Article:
In February of 2017, I was officially a licensed foster parent, and we were eager to meet our first placement. I had originally wanted to start with the age range of 0-1, because I love being around babies and wanted my children to experience the joy of those young milestones. But, after weeks of being on the open bed list, I got a call about a toddler who they were having a hard time placing because of her specific needs. We were a perfect match for what she needed in a home, and I strongly felt we would be able to help her.
Yaya came with a lot of lemons that needed to be turned into lemonade. I remember physically seeing a change in her body as the days turned into weeks. People would tell me, ‘Yaya is so lucky to have your family.’ But, that wasn’t how I saw it. We learned more about love and resilience from Yaya than we ever would’ve learned on our own. Yaya loved fiercely, and she fought for herself when she felt she needed to. Watching a young toddler be able to acclimate into a new home and figure out how to be a kid again was so remarkable to me. Yaya was an incredibly strong little lady. She changed my heart in such a positive way, and after four months in our home, she got to go live with her sister.
A while after Yaya left our home, I went back on the open bed list and patiently waited for a call. I had been told by my agency I would most likely never be called for a newborn because I was a single, working mother. So, on Easter Sunday of 2018, when I got a call for a 2-day-old baby, I immediately said yes.
Taking in a newborn was not easy. I was working two jobs, doing a full-time online college schedule, and raising an 8 and 10-year-old. So many people made it possible for me to raise Nixon by helping to babysit, bringing me clothes and supplies for him, and making sure I had a good stash of Dr. Pepper in the fridge at all times. Nixon’s case was a roller coaster. I grew to love his biological mother because I could see the way she loved him. As the months went on, Nixon’s case changed from reunification to severance. The ‘why’ in this particular case is something I choose not to post anywhere on the internet because that part is Nixon’s story to tell. But, when his case plan changed, I was asked if I would be willing and able to adopt.
The answer to this question shouldn’t have been so simple. I was a single mother, and the reason for becoming a foster parent was never to end up adopting. I wanted to help give children a safe space while their parents worked toward reunification. But in this case, the answer was simple—yes. Saying yes to adopting Nixon was the easiest decision I have ever made. I had felt strongly about it from the moment I met him, but I also knew I was there to support his reunification with his biological mother, for however long that was the case. Even if that meant loving him as my own and being heartbroken when saying goodbye. Nixon, and all of my past and present foster children, deserve the unconditional love that opens your heart up to be broken when they leave your home. I’ve always said, ‘It is worth it to break my heart to help heal the hearts of the children who come into my home.’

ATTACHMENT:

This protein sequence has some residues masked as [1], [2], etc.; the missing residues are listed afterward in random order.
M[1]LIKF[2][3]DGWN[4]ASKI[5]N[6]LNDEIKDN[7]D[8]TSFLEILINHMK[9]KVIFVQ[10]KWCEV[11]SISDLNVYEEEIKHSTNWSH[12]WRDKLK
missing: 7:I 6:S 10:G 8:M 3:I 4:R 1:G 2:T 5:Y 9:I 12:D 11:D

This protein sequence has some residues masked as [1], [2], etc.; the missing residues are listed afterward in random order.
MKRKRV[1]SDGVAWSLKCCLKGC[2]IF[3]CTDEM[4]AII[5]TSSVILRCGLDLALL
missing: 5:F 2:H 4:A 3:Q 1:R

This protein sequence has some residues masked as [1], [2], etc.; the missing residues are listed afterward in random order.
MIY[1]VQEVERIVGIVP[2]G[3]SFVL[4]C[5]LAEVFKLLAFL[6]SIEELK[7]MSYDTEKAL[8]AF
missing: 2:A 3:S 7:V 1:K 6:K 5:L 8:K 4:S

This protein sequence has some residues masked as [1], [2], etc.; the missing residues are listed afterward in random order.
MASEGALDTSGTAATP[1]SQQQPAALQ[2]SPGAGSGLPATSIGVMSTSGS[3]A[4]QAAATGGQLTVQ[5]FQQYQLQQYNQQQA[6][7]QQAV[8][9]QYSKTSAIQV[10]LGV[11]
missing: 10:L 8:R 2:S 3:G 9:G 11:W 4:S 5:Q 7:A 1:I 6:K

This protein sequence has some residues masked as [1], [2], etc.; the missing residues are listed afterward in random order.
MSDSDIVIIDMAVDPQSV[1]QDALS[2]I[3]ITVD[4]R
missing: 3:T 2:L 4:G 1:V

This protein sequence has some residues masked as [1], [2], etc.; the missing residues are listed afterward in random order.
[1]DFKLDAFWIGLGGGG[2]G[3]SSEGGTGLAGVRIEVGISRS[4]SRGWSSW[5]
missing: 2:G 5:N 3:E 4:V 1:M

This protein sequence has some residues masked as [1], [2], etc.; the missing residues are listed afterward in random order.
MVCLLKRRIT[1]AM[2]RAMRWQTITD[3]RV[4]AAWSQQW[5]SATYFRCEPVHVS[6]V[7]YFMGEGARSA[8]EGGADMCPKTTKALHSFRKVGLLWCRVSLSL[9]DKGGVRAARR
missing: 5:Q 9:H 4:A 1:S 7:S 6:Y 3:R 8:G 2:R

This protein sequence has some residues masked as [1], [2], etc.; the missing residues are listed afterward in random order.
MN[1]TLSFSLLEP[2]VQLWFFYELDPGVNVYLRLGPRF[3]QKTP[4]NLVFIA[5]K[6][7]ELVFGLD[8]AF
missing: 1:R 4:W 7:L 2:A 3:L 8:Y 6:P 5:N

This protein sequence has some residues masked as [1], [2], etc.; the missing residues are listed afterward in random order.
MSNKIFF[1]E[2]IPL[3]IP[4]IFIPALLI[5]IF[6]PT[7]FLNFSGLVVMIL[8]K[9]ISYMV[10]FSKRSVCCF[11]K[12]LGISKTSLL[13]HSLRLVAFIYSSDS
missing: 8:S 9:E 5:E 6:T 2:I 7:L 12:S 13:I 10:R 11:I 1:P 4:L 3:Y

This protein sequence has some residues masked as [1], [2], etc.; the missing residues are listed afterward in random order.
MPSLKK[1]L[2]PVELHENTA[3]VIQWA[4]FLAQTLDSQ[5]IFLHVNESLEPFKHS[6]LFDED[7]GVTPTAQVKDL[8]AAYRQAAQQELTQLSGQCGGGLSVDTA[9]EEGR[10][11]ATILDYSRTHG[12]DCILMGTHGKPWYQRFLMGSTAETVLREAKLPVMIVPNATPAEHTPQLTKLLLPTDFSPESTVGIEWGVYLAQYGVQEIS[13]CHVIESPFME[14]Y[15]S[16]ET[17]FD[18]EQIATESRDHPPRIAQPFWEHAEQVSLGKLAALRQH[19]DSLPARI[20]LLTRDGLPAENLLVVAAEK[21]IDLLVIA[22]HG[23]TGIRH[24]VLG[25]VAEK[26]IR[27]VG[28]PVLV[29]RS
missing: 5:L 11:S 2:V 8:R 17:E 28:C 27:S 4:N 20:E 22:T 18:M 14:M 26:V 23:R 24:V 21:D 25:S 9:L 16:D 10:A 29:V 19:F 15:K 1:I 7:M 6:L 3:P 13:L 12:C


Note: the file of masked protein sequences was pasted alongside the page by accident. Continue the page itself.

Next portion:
Nixon was officially adopted in October of 2019. That day was a full circle moment for me—going from the heartbreak of divorce to the fulfilling happiness of becoming Nixon’s mother. Since that dark day in 2013, I have built a beautiful life, filled with the sweetest lemonade you can imagine. I graduated with a Bachelor’s degree in Human and Family Development and went on to get a teaching certificate in secondary education. I am a mother to three of the best kids in the entire world. I am the current foster momma to the sweetest, little, 11-month-old girl. I got a job as a high school English teacher and have started off my first year of teaching in some really weird and hard times (Thanks, Covid…). I have proved I am capable of taking the sourest of lemons and turning them into something beautiful.
My oldest, Hayley, is now 12 and is thriving in junior high. She is a beautiful dancer, but her real beauty radiates from her selfless heart. She is the best helper with her younger siblings. My second oldest, Andersen, is turning 11 soon and is about to start golf lessons. He is the smartest and funniest kid I know and is a momma’s boy through and through. My sweet baby boy, Nixon, is now 2 ½ years old. Nixon has beat a lot of odds and is the brightest toddler I’ve ever met. He already knows all of his letters and their sounds and can spell his name. He is feisty and adorable, and we all love him fiercely.
My life is full of beauty—something I never could’ve imagined seven years ago. I am grateful for the copious amounts of sweetener that have been added to my lemons. I have learned our family is capable of not only surviving but thriving through any challenges we face. We are stronger together.”
This story was submitted to Love What Matters by Suzanne Guthrie-Maughan of Mesa, AZ. You can follow her journey on her blog, Instagram, or Facebook. Submit your own story here. Be sure to subscribe to our free email newsletter for our best stories, and YouTube for our best videos.